Let's be real here: There aren't that many people that can boast of excess disposable income right now. So, when I hear about new energy management technology focused on the residential home owner, I despair of much adoption progress being made even though there is a whole lot of new technology coming out in this space AND the smart grid is actually part of the new economic stimulus package (albeit a controversial part as evidenced by this USA Today article from a few days ago) AND this is something that could save people money. If only they had the money to invest in the first place.
In any event, if by some chance your system needs an upgrade, a whole bunch of companies announced products and technologies at the DistribuTECH trade show, a conference focused on applications for energy and utilities companies. I've already reported on several developments out of that show over the past week. This blog focuses on Greenbox Technology, which is interesting for the number of alliances it has struck plus for the fact that its founders are the same guys who created the Flash multimedia technology that is now used widely across the Internet. Aside from its own Web site, here's a recent profile from the San Jose Mercury News.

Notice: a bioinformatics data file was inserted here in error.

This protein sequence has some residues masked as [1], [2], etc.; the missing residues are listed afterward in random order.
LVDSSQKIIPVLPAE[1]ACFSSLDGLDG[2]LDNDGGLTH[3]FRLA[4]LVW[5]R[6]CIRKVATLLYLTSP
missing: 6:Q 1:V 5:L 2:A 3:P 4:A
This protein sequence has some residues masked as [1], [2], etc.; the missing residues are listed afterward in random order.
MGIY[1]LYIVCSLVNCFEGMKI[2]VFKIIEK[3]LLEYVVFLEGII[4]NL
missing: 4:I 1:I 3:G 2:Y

Greenbox's latest technology integration moves include a deal with Energate, which makes smart thermostats. The Energate Z100, which is a Zigbee-enabled device, now works with Greenbox's core energy management platform. Greenbox, based in San Bruno, Calif., lets home owners track utility usage through home networking technology. Energate, which is in Ottawa, has a background in HVAC products.
Greenbox also has inked a deal with Radio Thermostat Company of America (RTCoA). The latter company's CT80 Thermostat can be integrated into Greenbox using ZigBee, Z-Wave or Wi-Fi communications protocols.
Greenbox is currently participating in a limited trial of its technology with Oklahoma Gas and Electric, for which it has teamed up with Silver Spring Networks. Silver Spring is providing the network infrastructure, while Greenbox has contributed its two-way, interactive energy management software. The pilot receives, displays and analyzing usage information on 15-minute intervals. Homeowners participating in the trial can log into the utility's Web site to track their statistics.